Before I had wrinkles, it was easier to argue that one should grow old gracefully. Kids and caffeine and childhood sun worship have left my skin a bit haggard as I creep toward my mid-30s, and I constantly struggle with my own inner debate of bangs vs. Botox.

On the one hand, putting something foreign into my body creeps me plumb out. On the other hand, I am not going to deny substantial vanity. So, as my forehead creases deepen, I find myself staring intently into the faces of women my age and older and trying to discern what they are or are not doing to ward off the inevitable.

The entertainment industry demands it; the fans expect it; everyone decries a woman who has had too much work done as much as one who has let herself go.

In Los Angeles, any sort of nip, tuck, tweak or injection is commonplace. Even the celebrities that have extreme youth on their side are enhancing their natural assets. But I always sort of thought it was a quirk of this city, the reason for the shallow stereotype. The entertainment industry demands it; the fans expect it; everyone decries a woman who has had too much work done as much as one who has let herself go.

It's a mind swirl for the average woman. Cosmetic help is no longer an eye-roll of the city girls, even my small town friends all over the country have experimented with the needle. It's not that I want to stave off aging itself, just the outward effects of it. I don't exactly wish for my 34-year-old mind inside of a 20-year-old body. Or maybe I do? No, I really don't. Do I?

See why this is a problem?

At a church I used to attend in Beverly Hills, there was a gorgeous older woman who dressed impeccably and sat alone, week after week, in the same pew. She greeted others with a wide and wise smile, posture perfect. I watched her from afar and secretly wished that I would appear as beautiful and flawless as she seemed to be when I was her age.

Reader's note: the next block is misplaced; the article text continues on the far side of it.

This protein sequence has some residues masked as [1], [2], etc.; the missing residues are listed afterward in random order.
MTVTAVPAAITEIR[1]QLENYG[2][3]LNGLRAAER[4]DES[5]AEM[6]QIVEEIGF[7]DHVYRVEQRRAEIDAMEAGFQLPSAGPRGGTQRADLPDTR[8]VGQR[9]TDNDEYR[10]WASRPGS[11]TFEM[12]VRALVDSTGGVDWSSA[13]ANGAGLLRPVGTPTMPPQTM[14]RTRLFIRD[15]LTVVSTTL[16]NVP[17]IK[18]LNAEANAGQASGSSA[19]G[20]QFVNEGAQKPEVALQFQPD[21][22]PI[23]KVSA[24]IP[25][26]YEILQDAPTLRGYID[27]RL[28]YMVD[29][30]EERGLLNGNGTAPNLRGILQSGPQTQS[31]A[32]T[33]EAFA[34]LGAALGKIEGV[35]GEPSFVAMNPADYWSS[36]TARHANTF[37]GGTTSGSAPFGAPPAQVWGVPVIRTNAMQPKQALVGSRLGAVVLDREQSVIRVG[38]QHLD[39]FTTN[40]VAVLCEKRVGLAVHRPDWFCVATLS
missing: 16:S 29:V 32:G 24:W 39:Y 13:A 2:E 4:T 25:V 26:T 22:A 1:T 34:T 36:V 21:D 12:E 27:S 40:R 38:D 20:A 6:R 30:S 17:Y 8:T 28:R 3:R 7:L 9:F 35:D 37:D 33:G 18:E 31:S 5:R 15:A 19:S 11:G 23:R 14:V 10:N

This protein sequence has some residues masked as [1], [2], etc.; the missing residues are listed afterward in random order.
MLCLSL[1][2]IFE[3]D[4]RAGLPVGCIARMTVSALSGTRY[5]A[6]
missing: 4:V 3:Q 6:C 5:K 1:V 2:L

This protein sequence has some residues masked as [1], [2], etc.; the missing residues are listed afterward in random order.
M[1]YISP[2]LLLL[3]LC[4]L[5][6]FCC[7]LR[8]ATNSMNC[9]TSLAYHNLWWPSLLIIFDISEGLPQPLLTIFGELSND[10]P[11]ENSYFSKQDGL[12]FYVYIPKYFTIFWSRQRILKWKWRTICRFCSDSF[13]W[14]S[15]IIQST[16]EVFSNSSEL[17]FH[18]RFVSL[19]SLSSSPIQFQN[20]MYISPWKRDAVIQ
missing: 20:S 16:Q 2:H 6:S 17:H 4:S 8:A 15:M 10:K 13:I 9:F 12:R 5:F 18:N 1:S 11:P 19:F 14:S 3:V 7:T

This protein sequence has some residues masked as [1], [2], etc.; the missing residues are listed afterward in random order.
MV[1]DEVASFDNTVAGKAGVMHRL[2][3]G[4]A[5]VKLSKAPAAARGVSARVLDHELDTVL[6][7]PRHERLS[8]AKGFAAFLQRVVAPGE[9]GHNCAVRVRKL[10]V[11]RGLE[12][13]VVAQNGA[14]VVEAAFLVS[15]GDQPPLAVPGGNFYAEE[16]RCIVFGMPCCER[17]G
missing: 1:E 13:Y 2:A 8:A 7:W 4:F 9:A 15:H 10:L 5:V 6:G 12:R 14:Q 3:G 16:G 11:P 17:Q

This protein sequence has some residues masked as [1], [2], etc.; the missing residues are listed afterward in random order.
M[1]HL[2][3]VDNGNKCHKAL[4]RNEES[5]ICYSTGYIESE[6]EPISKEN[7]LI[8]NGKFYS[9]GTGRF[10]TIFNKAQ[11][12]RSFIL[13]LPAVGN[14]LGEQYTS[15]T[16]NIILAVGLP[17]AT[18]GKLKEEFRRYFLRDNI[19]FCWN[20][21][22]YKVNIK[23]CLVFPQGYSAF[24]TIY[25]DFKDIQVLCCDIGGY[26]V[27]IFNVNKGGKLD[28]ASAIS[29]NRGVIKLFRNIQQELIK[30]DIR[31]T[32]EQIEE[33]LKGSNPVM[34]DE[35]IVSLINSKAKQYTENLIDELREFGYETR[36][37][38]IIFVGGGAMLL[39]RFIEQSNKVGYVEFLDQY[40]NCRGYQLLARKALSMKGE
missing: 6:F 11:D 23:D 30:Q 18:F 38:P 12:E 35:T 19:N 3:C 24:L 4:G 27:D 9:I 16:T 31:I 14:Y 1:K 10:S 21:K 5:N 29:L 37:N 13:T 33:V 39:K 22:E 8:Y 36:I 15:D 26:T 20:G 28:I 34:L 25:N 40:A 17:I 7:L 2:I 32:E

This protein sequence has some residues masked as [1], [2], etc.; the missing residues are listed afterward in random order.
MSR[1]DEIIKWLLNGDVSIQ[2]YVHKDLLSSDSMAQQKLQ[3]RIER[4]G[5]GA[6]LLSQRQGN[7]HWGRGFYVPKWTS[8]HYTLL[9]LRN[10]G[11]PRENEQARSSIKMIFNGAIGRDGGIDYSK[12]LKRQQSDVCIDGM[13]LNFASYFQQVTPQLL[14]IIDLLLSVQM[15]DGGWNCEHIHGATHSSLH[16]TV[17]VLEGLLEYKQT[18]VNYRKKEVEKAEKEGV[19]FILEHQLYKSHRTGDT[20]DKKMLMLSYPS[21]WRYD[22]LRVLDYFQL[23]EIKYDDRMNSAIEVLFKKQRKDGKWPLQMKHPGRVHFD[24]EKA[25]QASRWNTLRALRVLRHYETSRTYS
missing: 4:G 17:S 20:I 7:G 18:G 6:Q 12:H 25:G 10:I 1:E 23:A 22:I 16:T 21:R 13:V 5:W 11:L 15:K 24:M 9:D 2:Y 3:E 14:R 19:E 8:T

She looked like a classic Beverly Hills lady, but one who had known much beyond her famous zip code.

I couldn't say then or now whether she had work done. I am mostly unfamiliar with what anyone over 60 naturally looks like. But it doesn't matter. From five pews back, I couldn't see either her wrinkles or her lack of them. From my younger vantage point, all I caught a whiff of was her beauty. It spoke of pain and grace. She radiated kindness and strength, the learned kind. She looked like a classic Beverly Hills lady, but one who had known much beyond her famous zip code. I was attracted to her for more than just her tailored suits.

For now, I've spent a slew of money on thick creams and I've just endured my first laser treatment. I'm working on being both realistic and proactive about my face. And I'm going to remember that Beverly Hills lady the next time that I'm frowning into the bathroom mirror. The next time that I'm Googling blunt bang haircuts. So, tomorrow.

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